Unsupported browser

For a better experience please update your browser to its latest version.

Your browser appears to have cookies disabled. For the best experience of this website, please enable cookies in your browser

We'll assume we have your consent to use cookies, for example so you won't need to log in each time you visit our site.
Learn more

BOOKS Traditional Buildings of India

  • Comment

by Ilay Cooper and Barry Dawson. Thames and Hudson, 1998. 192pp. £26

Ilay Cooper carried out architectural surveys in India for the Indian National Trust for Art and Cultural Heritage, established by Indira Gandhi, writes Deborah Singmaster. Traditional Buildings of India is the result of his research, splendidly illustrated by Barry Dawson's photographs.

Cooper covers the main geographical areas, describing local building methods - many of them highly decorative - and setting them within the context of local customs and conditions. Buildings described range from haveli mansions (multi-tenanted and in decline since Partition) to mud and dung tribal houses in West Bengal. Techniques depend on availability of materials: mud, bamboo, squashed oil cans, camel bones (used to line the walls of wells). These methods are now under threat; industrialisation and Western influence have popularised concrete and steel at the expense of indigenous materials, often with disastrous results: metal roofs, used to replace thatch in the north-east, result in heat loss and are deafening in the rainy season.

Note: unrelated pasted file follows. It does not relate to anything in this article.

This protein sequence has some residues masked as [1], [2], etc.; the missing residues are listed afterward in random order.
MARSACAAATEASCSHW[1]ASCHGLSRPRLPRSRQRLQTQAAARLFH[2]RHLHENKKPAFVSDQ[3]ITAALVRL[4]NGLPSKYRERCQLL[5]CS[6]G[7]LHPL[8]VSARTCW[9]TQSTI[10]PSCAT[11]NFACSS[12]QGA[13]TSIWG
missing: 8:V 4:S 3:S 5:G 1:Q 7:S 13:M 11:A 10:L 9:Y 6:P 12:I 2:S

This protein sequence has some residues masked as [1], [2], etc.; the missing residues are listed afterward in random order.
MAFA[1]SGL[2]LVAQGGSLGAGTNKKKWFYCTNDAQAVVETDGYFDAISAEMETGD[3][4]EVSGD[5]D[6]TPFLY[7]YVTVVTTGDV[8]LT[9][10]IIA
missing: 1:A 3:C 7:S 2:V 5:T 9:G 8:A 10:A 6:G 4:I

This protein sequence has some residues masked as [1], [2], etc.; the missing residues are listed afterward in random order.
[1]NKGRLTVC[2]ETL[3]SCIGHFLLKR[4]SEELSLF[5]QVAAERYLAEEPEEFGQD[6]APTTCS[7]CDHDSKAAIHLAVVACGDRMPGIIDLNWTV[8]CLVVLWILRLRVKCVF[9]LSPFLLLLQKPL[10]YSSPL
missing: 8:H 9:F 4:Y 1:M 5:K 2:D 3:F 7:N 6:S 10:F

The British architect Laurie Baker, who has worked for most of his life in India, has tried to reverse this trend. Cooper says of Baker's efforts: 'If a fashion for the traditional is established amongst the urban rich it will filter down to rural folk and they will cease to yearn for a concrete cube.'

  • Comment

Have your say

You must sign in to make a comment

Please remember that the submission of any material is governed by our Terms and Conditions and by submitting material you confirm your agreement to these Terms and Conditions.

Links may be included in your comments but HTML is not permitted.